Glock 19 vs the 17 for prepping

Hi Fernando, I know you’re a huge fan of the Glock 17 for prepping and even EDC but I would like to make a counter argument that the Glock 19 has an advantage over it’s larger brother for prepping. While the 17 is a solid gun, it can only ever accept magazines made for the 17 while the 19 can accept both the 19s and 17s magazines. So if you buy a 19 you’ve essentially doubled the possible available magazines you can buy or find for your gun and all it cost you was a bit of barrel length and a bit off the bottom. So if you’re CCWing a 19 you can have a 15rnd magazine in it to reduce your printing while having an extra glock 17 mag on your belt or in your bag.


I like the Glock 19 very much. As you say the size is about perfect, especially for smaller frame people. The grip is basically the same thickness as the Glock 17, only shorter, so I don’t feel it gives any particular advantage to people with smaller hands. But being smaller, lighter, there’s less gun to swing around for smaller people and its also easier to conceal.

I will say though that I like having a bit more grip real estate as in the Glock 17 and I at least don’t feel that the Glock 17 is all that harder to conceal. Again, for smaller frame people or people that dress a certain way, maybe tighter fitting clothes, the advantage in concealment may be worth it.

I also find that having less barrel length gives me a shorter distance between sights. I group better when precision shooting with the Glock 17. The longer barrel also gives you a bit more velocity and power and of course, you have two more rounds in the Glock 17 vs the Glock 19. Sure you can use Glock 17 mags in the Glock 19, but it defeats the purpose of having the smaller gun in the first place.

I feel all of this doesn’t compensate the rather small tactical advantage of being able to use both G17 and G19 mags, especially considering that the Glock 17 is the most prolific gun of the two.

Either way, both are excellent guns and if a given person feels the Glock 19 is better for them then I’m perfectly fine with that. You can’t go wrong with the Glock 17 or its slightly smaller version.


Fernando “FerFAL” Aguirre is the author of “The Modern Survival Manual: Surviving the Economic Collapse” and “Bugging Out and Relocating: When Staying is not an Option”

Putting together a Survival Fitted Case Kit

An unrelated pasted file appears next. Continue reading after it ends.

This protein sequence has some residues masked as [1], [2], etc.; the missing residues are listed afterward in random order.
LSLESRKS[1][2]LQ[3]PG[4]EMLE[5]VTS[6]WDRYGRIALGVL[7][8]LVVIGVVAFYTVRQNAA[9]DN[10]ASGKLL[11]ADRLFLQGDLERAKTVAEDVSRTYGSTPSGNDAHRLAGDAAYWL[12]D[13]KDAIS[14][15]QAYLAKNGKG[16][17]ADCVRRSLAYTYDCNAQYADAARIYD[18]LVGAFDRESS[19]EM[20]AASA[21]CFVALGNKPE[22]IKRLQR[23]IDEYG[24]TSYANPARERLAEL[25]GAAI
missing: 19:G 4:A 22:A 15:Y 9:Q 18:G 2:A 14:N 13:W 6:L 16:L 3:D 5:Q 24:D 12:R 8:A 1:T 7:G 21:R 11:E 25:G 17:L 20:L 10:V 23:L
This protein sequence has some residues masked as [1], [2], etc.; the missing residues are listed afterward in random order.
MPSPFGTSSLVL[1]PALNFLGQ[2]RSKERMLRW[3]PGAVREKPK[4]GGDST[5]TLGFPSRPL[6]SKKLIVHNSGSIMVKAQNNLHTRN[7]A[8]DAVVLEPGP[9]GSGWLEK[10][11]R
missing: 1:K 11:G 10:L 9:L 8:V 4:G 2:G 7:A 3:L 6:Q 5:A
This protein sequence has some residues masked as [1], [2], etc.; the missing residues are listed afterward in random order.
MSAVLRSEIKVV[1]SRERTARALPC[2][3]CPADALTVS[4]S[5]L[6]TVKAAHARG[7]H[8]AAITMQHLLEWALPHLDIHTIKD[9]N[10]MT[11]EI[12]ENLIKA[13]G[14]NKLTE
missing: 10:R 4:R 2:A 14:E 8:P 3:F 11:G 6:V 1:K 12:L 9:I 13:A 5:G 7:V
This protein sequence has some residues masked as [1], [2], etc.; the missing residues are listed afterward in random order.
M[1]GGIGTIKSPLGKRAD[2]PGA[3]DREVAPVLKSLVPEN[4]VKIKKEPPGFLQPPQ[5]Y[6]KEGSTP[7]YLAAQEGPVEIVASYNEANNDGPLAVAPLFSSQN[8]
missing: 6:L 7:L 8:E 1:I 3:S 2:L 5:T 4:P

I’ve known about these commercial survival “kits” for several years now, actually since the first ones came out with the prepper movement gaining attention around 2012.

Its usually a Pelican type case or PVC tube. It includes a gun of course and some other survival related gear like a compass, whistle, emergency blanket or flashlight or even some MRE (meal ready to eat)

Now I know that far more convenient is to have an actual backpack that is lighter and easier to carry, and put your gear in there. This makes for more practical bug out bags, EDC bags, or get home bags to keep in the vehicle. Something that can actually be carried somewhat comfortably.

Still I like the idea of a kit with fitted gear in a tough impact resistant or even waterproof case.

I think they look pretty neat. They also remind me a lot of those old fitted gun cases, with tools, a bottle of cleaning oil and other trinkets.  I see these as more modern rendition of those great classic cases to some extent.

So, one day looking online I came across a nice deal on a surplus Explorer case. I made and offer and lucky me I ended up winning it. Now this is what I have to work with:

I’m thinking adding a few mags, maybe a cleaning kit and a knife or multitool. I’ll update you once I put it together.

Or maybe a shotgun kit:

At this point I’m just looking for ideas. In fact if you have any pics, comments, links of pics you just happen to like or suggestions of possible content to include in the kit leave it in the comments below or send me an email.

What handgun or long arm would you chose for a kit like this? What gear would you put in it?

Its a fun little project which you may try out yourselves.

Here are a few commercial models to get you brainstorming:

Stag Arms Executive Survival kit

Smith & Wesson

Steyr AUG survival kit

Taurus First 24 Survival Kit

Mossberg JIC (just in case) Shotgun Kit

The Mossberg version is probably the cheapest. Just a PVC tube, end caps and glue.


Fernando “FerFAL” Aguirre is the author of “The Modern Survival Manual: Surviving the Economic Collapse” and “Bugging Out and Relocating: When Staying is not an Option”